Tuesday, June 03, 2008

New York Times: FDA Tobacco Legislation Provides Special Protection for Big Tobacco Thanks to Tobacco-Free Kids Compromise to Protect Philip Morris

The FDA tobacco legislation currently before Congress would provide special protection for Big Tobacco thanks to a compromise made by the Campaign for Tobacco-Free Kids to protect financial interests of the nation's leading tobacco company, according to the New York Times.

In a May 30 article, Stephanie Saul writes about the FDA tobacco legislation: "The legislation, which has been cleared by crucial committees in both the Senate and the House of Representatives, would ban candy, fruit and spice flavorings in cigarettes, but specifically exempts menthol flavorings. That special protection for menthol has been considered crucial to getting the nation’s biggest cigarette maker, Philip Morris USA, to support the legislation." ...

"Many antismoking groups have seen the menthol exemption as a necessary compromise in getting a tobacco bill through Congress. ... Until Thursday, the groups going along with the menthol compromise had included the black antismoking organization, the National African American Tobacco Prevention Network. But the group has withdrawn its support, saying that recent publicity about the menthol exemption had created a backlash among its members. ... 'Our constituents across the country are just livid,' said William S. Robinson, executive director of the African American network, a nonprofit group based in Durham, N.C." ...

"Mr. Robinson said he had been unable to find any reasonable explanation for menthol’s exclusion from the legislation’s ban on flavorings. Instead, he said, he had received 'weak and flimsy' excuses for menthol’s exemption from the Campaign for Tobacco-Free Kids, a leading antismoking organization that agreed to the legislation. The campaign did not return calls seeking comment."

The Rest of the Story

Of course the Campaign did not return calls seeking comment. The Campaign has been secretive and dishonest about the entire nature of the process that led to the FDA legislation as well as who is supporting the bill, running a campaign of deception, secrecy, and exclusion. Apparently, that campaign continues to this day, and the Campaign appears to have no intention of changing its ways.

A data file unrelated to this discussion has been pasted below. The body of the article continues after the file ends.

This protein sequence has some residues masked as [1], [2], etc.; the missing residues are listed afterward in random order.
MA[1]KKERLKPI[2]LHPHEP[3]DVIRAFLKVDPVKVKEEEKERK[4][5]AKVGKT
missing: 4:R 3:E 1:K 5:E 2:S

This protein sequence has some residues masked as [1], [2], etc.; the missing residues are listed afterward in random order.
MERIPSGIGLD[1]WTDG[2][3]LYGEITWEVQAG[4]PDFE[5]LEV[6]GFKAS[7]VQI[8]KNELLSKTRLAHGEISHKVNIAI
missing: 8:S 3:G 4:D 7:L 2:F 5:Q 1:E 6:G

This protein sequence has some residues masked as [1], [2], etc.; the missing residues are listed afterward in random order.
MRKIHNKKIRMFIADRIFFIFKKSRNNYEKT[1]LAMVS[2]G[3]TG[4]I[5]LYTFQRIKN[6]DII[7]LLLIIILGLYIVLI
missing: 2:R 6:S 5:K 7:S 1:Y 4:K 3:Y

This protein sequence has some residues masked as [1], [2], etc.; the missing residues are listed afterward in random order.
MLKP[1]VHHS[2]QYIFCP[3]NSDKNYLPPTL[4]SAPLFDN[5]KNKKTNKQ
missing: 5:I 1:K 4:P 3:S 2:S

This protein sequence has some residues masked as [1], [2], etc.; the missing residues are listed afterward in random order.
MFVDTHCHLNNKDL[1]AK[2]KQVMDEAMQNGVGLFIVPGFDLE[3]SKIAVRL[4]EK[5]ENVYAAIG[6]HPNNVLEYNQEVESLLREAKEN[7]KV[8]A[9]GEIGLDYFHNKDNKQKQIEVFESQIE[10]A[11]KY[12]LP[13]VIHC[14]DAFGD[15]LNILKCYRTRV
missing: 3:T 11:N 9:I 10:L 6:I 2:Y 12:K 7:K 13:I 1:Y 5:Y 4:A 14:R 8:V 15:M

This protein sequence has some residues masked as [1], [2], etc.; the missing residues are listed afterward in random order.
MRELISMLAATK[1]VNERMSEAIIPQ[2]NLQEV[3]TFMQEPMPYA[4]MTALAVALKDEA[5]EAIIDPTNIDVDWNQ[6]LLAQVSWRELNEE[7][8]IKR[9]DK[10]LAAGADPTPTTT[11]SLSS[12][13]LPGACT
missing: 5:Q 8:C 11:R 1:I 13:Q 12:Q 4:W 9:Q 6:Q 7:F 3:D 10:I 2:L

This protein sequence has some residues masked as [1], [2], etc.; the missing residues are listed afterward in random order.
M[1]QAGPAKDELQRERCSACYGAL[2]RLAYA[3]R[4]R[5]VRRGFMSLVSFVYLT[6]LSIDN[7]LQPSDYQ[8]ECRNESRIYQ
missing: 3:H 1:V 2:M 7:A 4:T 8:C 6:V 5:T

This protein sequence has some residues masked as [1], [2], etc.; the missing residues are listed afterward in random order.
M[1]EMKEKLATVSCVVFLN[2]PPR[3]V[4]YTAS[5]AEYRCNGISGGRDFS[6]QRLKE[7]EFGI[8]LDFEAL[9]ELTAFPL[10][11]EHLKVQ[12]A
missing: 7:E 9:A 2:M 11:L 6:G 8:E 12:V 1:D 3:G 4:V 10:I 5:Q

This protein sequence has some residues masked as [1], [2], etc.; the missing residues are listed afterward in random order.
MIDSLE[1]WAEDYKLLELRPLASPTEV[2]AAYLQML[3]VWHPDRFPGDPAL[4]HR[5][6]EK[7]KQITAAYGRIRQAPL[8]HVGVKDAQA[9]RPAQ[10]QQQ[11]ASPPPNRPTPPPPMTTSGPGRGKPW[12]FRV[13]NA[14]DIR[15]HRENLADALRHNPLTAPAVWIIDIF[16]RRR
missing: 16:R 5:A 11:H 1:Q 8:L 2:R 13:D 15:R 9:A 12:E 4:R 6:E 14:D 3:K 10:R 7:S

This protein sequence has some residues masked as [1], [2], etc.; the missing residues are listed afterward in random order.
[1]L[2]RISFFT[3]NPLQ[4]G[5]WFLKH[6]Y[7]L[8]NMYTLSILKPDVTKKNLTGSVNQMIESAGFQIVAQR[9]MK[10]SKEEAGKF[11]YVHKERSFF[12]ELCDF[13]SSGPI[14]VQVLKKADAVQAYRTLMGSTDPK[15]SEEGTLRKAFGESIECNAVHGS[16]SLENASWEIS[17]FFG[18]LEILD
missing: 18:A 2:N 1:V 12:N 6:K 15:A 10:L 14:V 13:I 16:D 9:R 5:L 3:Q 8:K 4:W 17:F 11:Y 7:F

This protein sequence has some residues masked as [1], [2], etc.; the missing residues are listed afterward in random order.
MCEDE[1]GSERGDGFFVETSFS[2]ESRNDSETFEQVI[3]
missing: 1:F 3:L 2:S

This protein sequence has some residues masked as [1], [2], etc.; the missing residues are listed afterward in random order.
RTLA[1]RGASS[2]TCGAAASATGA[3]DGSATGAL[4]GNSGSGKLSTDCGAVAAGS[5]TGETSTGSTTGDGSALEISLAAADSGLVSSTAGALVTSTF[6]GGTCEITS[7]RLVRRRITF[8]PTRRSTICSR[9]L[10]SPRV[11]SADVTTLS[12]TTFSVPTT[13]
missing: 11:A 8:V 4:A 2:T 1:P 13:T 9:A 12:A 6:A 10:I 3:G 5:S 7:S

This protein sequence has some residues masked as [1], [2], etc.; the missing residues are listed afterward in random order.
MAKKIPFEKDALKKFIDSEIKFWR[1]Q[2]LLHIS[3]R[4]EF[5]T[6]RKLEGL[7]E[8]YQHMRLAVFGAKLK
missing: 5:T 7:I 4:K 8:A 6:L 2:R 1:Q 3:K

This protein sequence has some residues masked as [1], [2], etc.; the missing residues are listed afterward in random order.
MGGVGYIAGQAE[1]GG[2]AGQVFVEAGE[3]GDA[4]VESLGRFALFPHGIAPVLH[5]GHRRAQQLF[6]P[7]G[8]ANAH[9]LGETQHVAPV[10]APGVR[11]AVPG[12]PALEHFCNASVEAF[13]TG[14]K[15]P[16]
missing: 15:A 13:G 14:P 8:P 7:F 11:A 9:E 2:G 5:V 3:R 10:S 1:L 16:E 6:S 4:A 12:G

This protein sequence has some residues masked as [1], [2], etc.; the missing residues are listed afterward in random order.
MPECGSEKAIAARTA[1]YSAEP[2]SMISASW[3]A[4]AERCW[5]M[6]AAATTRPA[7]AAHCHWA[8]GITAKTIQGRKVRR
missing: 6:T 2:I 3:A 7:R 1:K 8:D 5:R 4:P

This appears to be a fight to the death: to the death of the tobacco control movement, that is. The division, feelings of exclusion and non-representation, distrust, and anger that the Campaign's actions are causing are severely harming the movement, and given that the Campaign appears to have no intention of engaging the tobacco control community in an open, honest, and inclusive discussion of the critical issues, this damage is certainly going to continue.

On its web site, the Campaign for Tobacco-Free Kids boasts that the FDA legislation would "end [this] special protection for Big Tobacco."

This story is important, as it confirms what I have been saying for several years: rather than end special protections for Big Tobacco, as the Campaign has boasted this bill does, the bill instead provides special protections for Philip Morris, due to a negotiation between the Campaign and Philip Morris during which the Campaign compromised public health protection for the protection of Big Tobacco profits.

As Mr. Robinson points out, there is no reasonable public health explanation for menthol's exclusion from the legislation's ban on flavorings. He says that he has instead received "weak and flimsy" excuses for this exemption.

He has received a better response than me. In response to my criticism of the menthol exemption, I received a denial that the bill even included a menthol exemption. At least, Mr. Robinson appears to have obtained an acknowledgment that there is indeed a menthol exemption in the bill (which is, I would note, as plain as day).

As concerned as I am about the potential disastrous effects of the FDA legislation on the protection of the public's health, I am even more concerned about the damage to the tobacco control movement that is being done by the Campaign through its conduct of a secretive, exclusionary, and dishonest campaign that is angering tobacco control advocates throughout the country.

The saddest part is that there is no chance to starting the healing process because the Campaign appears to have no intention of changing its ways, opening up the process, and speaking the truth to its constituents and to the public health community at large.

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